On Good Friday, it was all hands on deck to prepare the garden beds for planting. Adam, Ben and I got stuck into a good morning of hard work before planting on Monday, whilst Kim gave Butch a haircut. I had to pull Adam away from a riveting game of World of Warcraft so he could help me out. He was complaining about not being able to fight wizards in Azeroth, and about winning lots of epics or something like that. The lad really needs to get a reality check some days!
Firstly we picked the last of the summer crop. Ben and I picked the last of the heirloom tomatoes, pulled the last few carrots, and harvested what was left of the silverbeet (Swiss chard). Then, Adam and I started to pull out all of the old, spent plants and prepared for composting. Adam had the wonderful task of loading up the wheelbarrow with the contents of one of the three compost bins. The compost smelt fantastic, just like earthy goodness. Once the wheelbarrow was full, we put that to the side, and began to refill the bin. In went the corn storks that I had allowed to dry for a week, then the tomato vines, and the few capsicums that I pulled. Then we added a little of the old compost as a middle layer to start off the compost process again. Then we added the roots of the silverbeet and the long watermelon vines, added a handful of Dynamic lifter to the top and some Dolomite lime. It should start to decompose in about two weeks and will be ready to use in about 3 months. I will keep adding kitchen scraps for a while, and stir it weekly to keep it aerated.
With the beds all cleared, we started to add organic matter to them. As we were preparing three beds, we added a third of a wheelbarrow of compost to each, and then added some well rotted horse manure (Melton is a harness racing area in Victoria) from my Aerobin into each bed. Then I added a couple of flower pots worth of dynamic lifter to each bed and a handful of dolomite lime to lower the acidity. Adam then churned it all up with the pitch fork to mix it all in well. This took at least half an hour to really do a good job. I had to get him to redo it once, and said that I will have to call up Grandpa John (my Dad) and tell him that he was not farming like he had shown me all those years ago, and that Grandpa would open a can of whoop-arse on him. We had a good laugh, and Adam mentioned something about my backward country boy upbringing under his breath!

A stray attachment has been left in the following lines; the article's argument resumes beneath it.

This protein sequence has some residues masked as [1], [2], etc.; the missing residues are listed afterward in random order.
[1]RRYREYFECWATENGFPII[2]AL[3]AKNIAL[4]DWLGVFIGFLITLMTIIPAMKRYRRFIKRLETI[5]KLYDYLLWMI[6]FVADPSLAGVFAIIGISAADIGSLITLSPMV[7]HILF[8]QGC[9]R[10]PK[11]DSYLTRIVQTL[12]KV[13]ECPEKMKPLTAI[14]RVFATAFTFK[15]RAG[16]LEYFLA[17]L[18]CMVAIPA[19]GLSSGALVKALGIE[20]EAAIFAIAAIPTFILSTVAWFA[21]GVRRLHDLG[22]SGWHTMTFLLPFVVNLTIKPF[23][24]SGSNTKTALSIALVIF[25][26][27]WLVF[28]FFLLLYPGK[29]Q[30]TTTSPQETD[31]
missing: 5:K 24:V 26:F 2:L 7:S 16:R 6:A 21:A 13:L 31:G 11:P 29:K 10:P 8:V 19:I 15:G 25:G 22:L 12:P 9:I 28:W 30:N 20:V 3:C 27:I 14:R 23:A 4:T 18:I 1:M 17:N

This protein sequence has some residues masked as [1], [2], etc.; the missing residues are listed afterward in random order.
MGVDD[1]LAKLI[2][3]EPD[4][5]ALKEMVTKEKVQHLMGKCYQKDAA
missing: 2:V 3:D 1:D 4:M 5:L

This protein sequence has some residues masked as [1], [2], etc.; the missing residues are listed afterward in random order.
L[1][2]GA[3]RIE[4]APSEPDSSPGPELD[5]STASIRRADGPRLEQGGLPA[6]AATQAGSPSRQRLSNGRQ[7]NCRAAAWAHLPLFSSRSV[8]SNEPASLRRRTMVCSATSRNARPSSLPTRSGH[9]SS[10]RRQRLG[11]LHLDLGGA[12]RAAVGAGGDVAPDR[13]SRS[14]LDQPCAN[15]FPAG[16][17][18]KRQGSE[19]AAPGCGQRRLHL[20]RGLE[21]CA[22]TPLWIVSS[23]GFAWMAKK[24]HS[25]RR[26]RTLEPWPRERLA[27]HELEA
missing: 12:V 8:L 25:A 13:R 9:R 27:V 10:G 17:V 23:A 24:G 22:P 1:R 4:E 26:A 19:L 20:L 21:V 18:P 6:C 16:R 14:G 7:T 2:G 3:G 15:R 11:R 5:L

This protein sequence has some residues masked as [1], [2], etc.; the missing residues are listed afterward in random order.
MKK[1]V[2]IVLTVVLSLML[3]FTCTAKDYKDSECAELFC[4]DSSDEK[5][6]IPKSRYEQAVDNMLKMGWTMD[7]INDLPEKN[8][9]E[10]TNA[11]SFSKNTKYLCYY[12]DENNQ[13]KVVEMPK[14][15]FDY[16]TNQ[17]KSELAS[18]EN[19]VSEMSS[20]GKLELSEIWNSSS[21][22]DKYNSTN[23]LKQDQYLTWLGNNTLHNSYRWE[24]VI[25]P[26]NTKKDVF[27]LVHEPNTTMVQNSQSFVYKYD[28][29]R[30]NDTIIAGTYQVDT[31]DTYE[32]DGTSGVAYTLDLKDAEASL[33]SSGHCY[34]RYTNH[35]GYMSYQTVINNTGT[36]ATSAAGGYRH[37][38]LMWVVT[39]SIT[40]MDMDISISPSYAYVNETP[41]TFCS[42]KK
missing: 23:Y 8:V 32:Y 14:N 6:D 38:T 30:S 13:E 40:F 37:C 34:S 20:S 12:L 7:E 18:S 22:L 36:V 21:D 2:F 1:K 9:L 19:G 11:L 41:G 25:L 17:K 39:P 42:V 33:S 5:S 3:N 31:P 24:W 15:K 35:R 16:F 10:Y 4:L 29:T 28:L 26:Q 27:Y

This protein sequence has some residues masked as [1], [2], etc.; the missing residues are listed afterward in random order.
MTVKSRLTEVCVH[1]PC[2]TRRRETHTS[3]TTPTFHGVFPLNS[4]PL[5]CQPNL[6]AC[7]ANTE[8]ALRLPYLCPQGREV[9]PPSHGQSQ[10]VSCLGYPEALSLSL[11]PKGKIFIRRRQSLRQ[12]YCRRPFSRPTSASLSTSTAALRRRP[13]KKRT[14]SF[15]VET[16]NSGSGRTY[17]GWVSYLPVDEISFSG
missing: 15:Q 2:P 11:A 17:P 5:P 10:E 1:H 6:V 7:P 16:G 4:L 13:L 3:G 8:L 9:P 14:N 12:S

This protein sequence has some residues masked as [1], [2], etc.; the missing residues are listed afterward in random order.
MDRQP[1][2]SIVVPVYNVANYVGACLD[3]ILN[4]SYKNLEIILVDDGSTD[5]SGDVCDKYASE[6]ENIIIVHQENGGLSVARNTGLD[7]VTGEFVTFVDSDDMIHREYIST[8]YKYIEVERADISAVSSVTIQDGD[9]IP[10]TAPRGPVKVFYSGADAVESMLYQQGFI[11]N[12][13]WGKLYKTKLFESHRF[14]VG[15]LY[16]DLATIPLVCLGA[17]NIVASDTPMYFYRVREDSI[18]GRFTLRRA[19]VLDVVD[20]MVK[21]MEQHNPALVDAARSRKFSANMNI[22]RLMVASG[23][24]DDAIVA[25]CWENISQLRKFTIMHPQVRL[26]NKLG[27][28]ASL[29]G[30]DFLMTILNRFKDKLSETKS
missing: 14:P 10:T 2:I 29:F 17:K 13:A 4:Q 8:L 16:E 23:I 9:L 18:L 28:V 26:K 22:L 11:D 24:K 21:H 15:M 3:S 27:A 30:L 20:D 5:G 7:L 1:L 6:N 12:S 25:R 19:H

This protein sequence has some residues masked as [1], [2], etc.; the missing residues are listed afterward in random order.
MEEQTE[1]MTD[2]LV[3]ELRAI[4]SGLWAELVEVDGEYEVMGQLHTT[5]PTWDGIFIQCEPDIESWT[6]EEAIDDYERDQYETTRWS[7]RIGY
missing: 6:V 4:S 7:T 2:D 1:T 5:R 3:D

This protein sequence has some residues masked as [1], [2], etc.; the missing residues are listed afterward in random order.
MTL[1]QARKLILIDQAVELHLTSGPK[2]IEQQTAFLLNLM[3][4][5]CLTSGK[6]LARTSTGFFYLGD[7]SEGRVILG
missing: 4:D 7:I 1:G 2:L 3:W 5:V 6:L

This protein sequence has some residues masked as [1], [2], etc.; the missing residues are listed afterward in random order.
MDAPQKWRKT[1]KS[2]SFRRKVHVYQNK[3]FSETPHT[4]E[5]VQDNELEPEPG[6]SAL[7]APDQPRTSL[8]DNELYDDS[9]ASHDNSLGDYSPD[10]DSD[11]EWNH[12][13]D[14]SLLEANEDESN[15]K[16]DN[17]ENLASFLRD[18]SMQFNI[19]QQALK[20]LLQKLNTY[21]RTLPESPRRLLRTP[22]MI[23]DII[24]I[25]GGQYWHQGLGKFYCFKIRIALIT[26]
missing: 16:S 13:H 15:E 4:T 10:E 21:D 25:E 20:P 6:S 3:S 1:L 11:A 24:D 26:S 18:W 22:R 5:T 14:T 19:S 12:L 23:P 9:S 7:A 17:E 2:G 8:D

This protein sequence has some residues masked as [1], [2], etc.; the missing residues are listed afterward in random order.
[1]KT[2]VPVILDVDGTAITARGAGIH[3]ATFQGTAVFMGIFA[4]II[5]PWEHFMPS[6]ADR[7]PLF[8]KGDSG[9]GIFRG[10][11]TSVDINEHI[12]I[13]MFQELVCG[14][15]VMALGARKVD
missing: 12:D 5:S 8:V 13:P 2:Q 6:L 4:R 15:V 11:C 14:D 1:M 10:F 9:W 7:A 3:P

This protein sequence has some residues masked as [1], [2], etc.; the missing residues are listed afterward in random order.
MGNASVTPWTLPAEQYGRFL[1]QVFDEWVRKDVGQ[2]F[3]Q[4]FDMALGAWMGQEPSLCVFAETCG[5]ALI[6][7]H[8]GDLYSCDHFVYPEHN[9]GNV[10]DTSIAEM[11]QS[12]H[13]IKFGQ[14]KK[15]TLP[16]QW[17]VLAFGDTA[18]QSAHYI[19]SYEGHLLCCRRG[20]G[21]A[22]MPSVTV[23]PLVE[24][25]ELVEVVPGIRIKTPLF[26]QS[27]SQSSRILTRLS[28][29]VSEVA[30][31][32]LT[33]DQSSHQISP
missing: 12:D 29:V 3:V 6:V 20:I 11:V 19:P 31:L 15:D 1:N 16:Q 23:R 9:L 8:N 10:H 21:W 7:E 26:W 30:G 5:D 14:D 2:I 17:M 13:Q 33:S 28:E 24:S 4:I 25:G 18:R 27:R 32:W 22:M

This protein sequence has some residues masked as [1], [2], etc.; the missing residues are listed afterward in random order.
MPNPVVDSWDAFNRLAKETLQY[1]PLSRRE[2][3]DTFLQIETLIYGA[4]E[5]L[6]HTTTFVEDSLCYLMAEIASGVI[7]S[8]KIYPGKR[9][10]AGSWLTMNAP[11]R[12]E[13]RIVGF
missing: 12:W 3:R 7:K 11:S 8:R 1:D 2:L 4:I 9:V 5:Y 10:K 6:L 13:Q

Some of the horse manure was still in big clumps, so I broke up as much as I could with the rake. After this was complete, I used the rake to level it all up and watered each bed in so that the dynamic lifter would start breaking up and the lime soaked in. Hopefully it will rain over the Easter weekend to help with the process.
After all of the outside work was done, I got busy in the kitchen. I had to blanch the silverbeet in boiling water for 2 minutes so that I could pack it away in the freezer. Kim asked me not to include any of the white stalks, so I cut them off and gave some to the worms and put the rest in the Aerobin. We will use the silverbeet as a substitute for spinach, and put it in quiche’s that Kim will make when it gets colder, and they are the best quiches on the planet!
I then made some curried carrot soup with the carrots Ben and I pulled. Here is the recipe I made;
1 Tablespoon olive oil
2 Tablespoons butter
1 medium brown onion, chopped
750 gm organically grown carrots, chopped (freshly picked)
4 cups chicken stock (low salt)
1 half Tablespoon curry powder
freshly cracked black pepper to taste
Melt butter and oil in a medium saucepan, add onions and carrots and sauté for 5 minutes. Add the chicken stock and curry powder and a couple of twists of the pepper mill. Stir, bring to the boil, then cover and simmer until the carrots are very tender (about 15 minutes). Blend soup with a hand blender or food process, being careful as it is very hot! Return processed soup to the saucepan and reheat. Serve hot, with crusty bread. Makes 4 large serves.
It was fantastic, and all the kids raved about it, even Ben who is adverse to trying new things. A very satisfying start to a meal. Home-grown vegetables are simply the best I have ever tasted.
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